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Could you have prediabetes? Take this one-minute test.

Nine out of 10 people who have prediabetes don't know it

By Gary Kim, MD, internal medicine physician at The Portland Clinic.

An estimated one in three people has prediabetes. Could you be one of them?

It might be hard to know — as many as 90% of people who have prediabetes don’t know it. But knowing is really important.

Not knowing puts you in danger of quietly progressing to full-blown Type 2 diabetes. It also raises your risk of a heart attack or stroke. Knowing doesn’t remove these dangers, but it puts you in charge so you can do something about them.

If you don’t know, take this one-minute risk test at doihaveprediabetes.org.

What’s next?

If your risk test says that you’re at high risk for prediabetes, make an appointment with your primary care provider for a simple blood test to find out for sure. Prediabetes is diagnosed when blood sugar (glucose) levels are higher than normal, but not quite high enough to be considered diabetes. This is defined as a fasting glucose level of 100-125, or a hemoglobin A1C of 5.7%-6.4%.

If your blood test confirms prediabetes, take your diagnosis as a warning, an opportunity and a clear message: it’s time to take control of your lifestyle, make positive changes and turn your health around.

Diabetes doesn’t have to be your destiny. But choosing a healthy lifestyle is essential. The National Diabetes Prevention Program has shown that by making healthy changes, you can prevent or delay Type 2 diabetes, and potentially even reverse prediabetes. Making changes in three key areas can make the difference:

Physical activity

Work your way up to getting 30 minutes of moderate physical activity five days a week (150 minutes total per week). This has been shown to improve insulin sensitivity and reduce abdominal fat. Aim for the intensity of a brisk walk. Strength training can count for up to 75 minutes of your weekly goal.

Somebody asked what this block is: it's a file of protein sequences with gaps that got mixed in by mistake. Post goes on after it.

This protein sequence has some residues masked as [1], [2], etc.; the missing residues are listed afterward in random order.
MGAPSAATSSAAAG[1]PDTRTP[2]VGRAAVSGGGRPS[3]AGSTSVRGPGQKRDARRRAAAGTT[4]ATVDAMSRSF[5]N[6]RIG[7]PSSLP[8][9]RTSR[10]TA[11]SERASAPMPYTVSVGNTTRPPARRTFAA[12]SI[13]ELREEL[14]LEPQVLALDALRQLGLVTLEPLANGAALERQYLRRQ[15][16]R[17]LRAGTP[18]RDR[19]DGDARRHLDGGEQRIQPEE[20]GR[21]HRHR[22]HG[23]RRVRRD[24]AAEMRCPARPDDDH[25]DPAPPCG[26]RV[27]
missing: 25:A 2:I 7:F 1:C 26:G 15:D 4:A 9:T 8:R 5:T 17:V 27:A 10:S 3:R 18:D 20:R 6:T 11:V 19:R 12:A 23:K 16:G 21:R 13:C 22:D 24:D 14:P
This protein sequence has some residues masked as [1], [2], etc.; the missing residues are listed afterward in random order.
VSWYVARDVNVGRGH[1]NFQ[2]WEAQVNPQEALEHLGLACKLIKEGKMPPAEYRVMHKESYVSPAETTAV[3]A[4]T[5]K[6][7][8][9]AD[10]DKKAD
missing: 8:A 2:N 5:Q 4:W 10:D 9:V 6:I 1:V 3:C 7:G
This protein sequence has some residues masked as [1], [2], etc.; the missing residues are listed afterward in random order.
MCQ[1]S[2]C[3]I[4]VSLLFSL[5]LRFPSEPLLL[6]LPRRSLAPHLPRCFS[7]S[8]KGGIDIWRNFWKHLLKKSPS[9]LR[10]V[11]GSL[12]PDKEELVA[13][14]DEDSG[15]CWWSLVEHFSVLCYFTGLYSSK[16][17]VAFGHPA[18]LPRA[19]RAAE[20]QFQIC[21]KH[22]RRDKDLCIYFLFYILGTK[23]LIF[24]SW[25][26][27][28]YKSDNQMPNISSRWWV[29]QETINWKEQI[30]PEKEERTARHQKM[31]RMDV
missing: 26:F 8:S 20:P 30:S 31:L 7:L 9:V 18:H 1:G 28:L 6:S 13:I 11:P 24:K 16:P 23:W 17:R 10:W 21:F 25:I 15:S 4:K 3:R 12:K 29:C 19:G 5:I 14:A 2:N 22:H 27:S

Success tip: make exercise a priority by scheduling it into your day, like a standing appointment. If you wait until you have time, something else always comes up.

Eating changes

Cut back on added sugars and refined grains, which raise blood sugar, and focus mainly on whole, nutritious foods that help keep your blood sugar in balance. The Mediterranean-style eating pattern is great for dialing back prediabetes. It emphasizes non-starchy vegetables, fruits, whole grains, legumes, nuts, fish and healthy fats. Eating like a Mediterranean allows plenty of flexibility to plan meals around your personal likes, needs and goals.

Success tip: make changes that you can live with for the long haul. Changes that you dislike are doomed to fail.

Weight loss

If you are overweight, set a goal to lose at least 7% of your body weight (for a 200-pound person, that’s 14 pounds). Even this small amount can make a big difference in preventing or delaying diabetes. Aim for a sustainable weight loss pace of 1–2 pounds per week, and make it happen by choosing lower-calorie foods and being more active (see above).

Success tip: MyFitnessPal is an excellent app that can help you calculate healthy calorie goals, track your calories-in (meals) and calories-out (activity), monitor your progress and stay motivated.

These changes are absolutely doable! I’ve seen many patients reverse prediabetes. For all of them, it has come down to realizing that they need to take charge of their personal health, and then making the necessary changes. Once they do, they tell me that they feel much better. In many cases, they’re even able to reduce their blood pressure and cholesterol medications.

This isn’t something that you have to do alone — your primary care provider is here to guide you, and our dietitian can evaluate your diet and suggest meaningful changes. Ultimately, though, you are the key to making it happen. Regardless of what we advise, it’s up to you to make the changes. The power is in your hands. I hope you’ll grab it.